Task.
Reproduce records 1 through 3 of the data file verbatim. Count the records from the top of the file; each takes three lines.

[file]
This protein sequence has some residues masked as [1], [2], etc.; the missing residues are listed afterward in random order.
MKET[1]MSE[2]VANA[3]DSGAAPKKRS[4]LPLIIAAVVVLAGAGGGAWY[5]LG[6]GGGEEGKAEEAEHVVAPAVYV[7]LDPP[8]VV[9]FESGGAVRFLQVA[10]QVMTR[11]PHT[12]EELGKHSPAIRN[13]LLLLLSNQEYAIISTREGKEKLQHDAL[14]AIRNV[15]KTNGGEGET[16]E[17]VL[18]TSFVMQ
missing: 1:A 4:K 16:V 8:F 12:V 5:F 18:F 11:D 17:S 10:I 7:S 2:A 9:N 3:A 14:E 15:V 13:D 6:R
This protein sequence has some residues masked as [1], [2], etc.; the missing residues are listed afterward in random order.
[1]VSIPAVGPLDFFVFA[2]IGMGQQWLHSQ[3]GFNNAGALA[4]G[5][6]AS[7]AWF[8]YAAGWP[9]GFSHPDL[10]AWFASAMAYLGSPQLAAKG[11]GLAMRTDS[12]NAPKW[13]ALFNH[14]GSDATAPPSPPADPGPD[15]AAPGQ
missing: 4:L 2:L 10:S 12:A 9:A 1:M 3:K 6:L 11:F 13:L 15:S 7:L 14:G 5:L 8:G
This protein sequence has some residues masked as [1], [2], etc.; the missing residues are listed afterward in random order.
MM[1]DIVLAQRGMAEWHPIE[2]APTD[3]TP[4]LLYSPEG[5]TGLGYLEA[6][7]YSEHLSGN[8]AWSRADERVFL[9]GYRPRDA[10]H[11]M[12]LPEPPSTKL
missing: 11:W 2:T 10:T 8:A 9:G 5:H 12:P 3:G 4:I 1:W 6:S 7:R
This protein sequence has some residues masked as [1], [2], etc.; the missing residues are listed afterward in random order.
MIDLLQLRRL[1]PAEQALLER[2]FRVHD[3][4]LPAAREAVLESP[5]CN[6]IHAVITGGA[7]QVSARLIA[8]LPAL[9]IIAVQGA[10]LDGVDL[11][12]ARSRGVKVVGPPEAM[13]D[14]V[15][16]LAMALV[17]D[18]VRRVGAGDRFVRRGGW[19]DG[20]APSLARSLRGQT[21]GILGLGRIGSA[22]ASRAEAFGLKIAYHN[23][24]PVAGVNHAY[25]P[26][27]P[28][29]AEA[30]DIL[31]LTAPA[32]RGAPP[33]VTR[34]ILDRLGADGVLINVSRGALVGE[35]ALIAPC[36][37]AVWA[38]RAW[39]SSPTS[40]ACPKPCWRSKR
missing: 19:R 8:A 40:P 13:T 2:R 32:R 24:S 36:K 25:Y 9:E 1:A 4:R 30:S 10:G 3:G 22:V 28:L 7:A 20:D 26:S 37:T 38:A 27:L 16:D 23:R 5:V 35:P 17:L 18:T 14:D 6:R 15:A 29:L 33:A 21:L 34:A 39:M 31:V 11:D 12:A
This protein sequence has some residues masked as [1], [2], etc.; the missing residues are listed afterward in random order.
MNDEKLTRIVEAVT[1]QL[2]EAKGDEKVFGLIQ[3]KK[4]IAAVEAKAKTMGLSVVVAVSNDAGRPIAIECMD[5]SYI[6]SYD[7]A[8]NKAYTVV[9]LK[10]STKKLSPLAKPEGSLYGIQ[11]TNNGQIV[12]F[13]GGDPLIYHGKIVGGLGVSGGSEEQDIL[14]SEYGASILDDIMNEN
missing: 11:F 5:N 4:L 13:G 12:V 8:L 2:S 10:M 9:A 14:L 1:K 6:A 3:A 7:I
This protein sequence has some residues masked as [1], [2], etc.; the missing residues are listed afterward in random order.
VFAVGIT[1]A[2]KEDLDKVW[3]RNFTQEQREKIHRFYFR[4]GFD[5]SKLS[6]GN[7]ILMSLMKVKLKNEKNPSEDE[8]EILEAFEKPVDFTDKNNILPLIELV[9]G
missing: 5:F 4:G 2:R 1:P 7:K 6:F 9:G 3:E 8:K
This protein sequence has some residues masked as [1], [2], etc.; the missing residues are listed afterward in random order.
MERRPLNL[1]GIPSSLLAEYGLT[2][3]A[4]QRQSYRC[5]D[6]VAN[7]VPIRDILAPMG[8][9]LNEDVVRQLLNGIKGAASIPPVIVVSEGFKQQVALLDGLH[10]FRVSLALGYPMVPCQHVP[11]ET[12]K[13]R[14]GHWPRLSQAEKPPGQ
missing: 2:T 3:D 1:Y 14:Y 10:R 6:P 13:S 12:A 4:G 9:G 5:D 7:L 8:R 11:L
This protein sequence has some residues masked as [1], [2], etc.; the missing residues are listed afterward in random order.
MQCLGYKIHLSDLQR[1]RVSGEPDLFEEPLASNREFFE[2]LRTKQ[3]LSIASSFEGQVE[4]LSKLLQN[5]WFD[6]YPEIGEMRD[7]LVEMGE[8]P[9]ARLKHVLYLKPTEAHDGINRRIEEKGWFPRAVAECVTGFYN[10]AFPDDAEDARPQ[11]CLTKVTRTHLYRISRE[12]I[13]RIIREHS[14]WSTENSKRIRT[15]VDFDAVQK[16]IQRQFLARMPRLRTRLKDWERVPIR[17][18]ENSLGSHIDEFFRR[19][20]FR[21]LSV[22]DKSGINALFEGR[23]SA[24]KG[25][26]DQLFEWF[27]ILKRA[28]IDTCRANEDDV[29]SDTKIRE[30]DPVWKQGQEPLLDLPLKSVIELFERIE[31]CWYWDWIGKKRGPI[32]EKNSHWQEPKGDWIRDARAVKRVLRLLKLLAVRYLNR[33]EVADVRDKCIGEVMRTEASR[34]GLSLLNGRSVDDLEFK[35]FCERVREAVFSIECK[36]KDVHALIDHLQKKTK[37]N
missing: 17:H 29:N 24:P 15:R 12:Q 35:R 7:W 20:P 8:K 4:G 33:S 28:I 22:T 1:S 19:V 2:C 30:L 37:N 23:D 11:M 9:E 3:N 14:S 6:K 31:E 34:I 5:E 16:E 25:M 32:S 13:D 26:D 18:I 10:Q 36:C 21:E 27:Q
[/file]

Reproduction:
This protein sequence has some residues masked as [1], [2], etc.; the missing residues are listed afterward in random order.
MKET[1]MSE[2]VANA[3]DSGAAPKKRS[4]LPLIIAAVVVLAGAGGGAWY[5]LG[6]GGGEEGKAEEAEHVVAPAVYV[7]LDPP[8]VV[9]FESGGAVRFLQVA[10]QVMTR[11]PHT[12]EELGKHSPAIRN[13]LLLLLSNQEYAIISTREGKEKLQHDAL[14]AIRNV[15]KTNGGEGET[16]E[17]VL[18]TSFVMQ
missing: 1:A 4:K 16:V 8:F 12:V 5:F 18:F 11:D 17:S 10:I 7:S 2:A 9:N 3:A 14:E 15:V 13:D 6:R
This protein sequence has some residues masked as [1], [2], etc.; the missing residues are listed afterward in random order.
[1]VSIPAVGPLDFFVFA[2]IGMGQQWLHSQ[3]GFNNAGALA[4]G[5][6]AS[7]AWF[8]YAAGWP[9]GFSHPDL[10]AWFASAMAYLGSPQLAAKG[11]GLAMRTDS[12]NAPKW[13]ALFNH[14]GSDATAPPSPPADPGPD[15]AAPGQ
missing: 4:L 2:L 10:S 12:A 9:A 1:M 3:K 6:L 11:F 13:L 15:S 7:L 14:G 5:L 8:G
This protein sequence has some residues masked as [1], [2], etc.; the missing residues are listed afterward in random order.
MM[1]DIVLAQRGMAEWHPIE[2]APTD[3]TP[4]LLYSPEG[5]TGLGYLEA[6][7]YSEHLSGN[8]AWSRADERVFL[9]GYRPRDA[10]H[11]M[12]LPEPPSTKL
missing: 11:W 2:T 10:T 8:A 9:G 5:H 12:P 3:G 4:I 1:W 6:S 7:R